Stories for Life
Author Event, Munich, Germany
All stories begin with “once upon a time.” The story that I really want to tell you also begins like this, but there is a small difference—and the difference is, “Once upon this time, there lives you.”
You have a story that you have been writing since you were born, but you haven’t read it. You are part of this story that is incredible, unbelievable. For you to be alive today means something—and it is greater than the sum of all the things you have accomplished; it is greater than your ambitions, and yet somehow we’re not even aware of what this possibility is.
To find out, to know this possibility, has to be the greatest story ever told, so far you are concerned.
Is this a story about sadness? Only if you decide to write it so. Because it is destined to be a story about success, if you let it play out. When we look back, millions and millions and millions and millions and millions of species contributed to this story.
Over billions of years of transformation, from that algae from the ocean, to making it possible to come to land, and going through all the problems of being on dry land, not being in water—we actually encompass that in this being. The position of the eyes, the position of the ears, the way our skin is, where our heart is, how the body could be—and all of this has come together to allow a story to take place.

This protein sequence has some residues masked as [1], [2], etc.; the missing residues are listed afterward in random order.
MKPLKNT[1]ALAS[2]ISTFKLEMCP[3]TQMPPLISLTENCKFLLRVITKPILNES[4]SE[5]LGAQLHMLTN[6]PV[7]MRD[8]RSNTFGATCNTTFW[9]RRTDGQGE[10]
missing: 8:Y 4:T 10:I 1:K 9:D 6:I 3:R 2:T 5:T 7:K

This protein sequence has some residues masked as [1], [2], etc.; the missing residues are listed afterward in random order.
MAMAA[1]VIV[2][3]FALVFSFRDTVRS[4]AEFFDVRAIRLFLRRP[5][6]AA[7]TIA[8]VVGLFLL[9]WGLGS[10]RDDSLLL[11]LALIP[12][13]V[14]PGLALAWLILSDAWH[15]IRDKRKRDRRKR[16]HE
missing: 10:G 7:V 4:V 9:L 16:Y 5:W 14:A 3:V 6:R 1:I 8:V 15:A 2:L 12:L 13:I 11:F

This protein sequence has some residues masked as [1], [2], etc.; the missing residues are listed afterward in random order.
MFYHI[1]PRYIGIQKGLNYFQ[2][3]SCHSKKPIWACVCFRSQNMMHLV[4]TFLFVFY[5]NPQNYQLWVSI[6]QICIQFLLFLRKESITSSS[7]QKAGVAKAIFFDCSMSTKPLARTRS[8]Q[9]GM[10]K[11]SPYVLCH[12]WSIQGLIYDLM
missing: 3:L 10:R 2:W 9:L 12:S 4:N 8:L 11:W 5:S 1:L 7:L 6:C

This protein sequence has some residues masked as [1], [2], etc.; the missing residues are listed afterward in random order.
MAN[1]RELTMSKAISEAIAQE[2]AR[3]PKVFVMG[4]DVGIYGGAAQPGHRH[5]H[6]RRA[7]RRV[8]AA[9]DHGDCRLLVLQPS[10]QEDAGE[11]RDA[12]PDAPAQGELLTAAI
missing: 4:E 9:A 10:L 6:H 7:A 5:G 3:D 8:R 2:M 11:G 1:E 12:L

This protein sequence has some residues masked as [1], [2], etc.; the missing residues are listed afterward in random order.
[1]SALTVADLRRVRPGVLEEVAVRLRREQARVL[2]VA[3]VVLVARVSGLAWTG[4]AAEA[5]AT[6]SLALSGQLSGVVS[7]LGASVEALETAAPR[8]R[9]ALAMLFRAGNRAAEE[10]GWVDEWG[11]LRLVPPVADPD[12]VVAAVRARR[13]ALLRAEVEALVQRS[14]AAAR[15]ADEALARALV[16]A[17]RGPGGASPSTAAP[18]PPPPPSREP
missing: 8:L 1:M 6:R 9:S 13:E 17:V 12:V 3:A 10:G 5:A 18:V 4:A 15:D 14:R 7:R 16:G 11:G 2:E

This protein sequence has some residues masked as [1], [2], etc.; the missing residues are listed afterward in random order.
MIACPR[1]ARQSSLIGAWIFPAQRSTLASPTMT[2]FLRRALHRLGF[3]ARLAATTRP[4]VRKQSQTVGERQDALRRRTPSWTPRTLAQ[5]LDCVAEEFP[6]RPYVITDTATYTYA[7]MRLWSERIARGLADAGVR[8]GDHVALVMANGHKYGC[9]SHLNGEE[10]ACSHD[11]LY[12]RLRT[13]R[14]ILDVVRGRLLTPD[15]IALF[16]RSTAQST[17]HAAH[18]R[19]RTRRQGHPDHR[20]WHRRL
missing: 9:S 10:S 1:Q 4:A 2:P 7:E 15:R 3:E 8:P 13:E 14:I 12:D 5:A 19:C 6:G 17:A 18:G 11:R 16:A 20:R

We share nothing in common with each other except for one thing—like all stories, (like all stories, like every story), this story too has a beginning and an end. But no story is about the beginning and no story is about the end. The story is what happens from the beginning to the end.
And today we look at the world and we say, “Oh, look, look at this problem; these people are fighting.” Yes, there are people fighting. But there are a lot more people who are? Not fighting.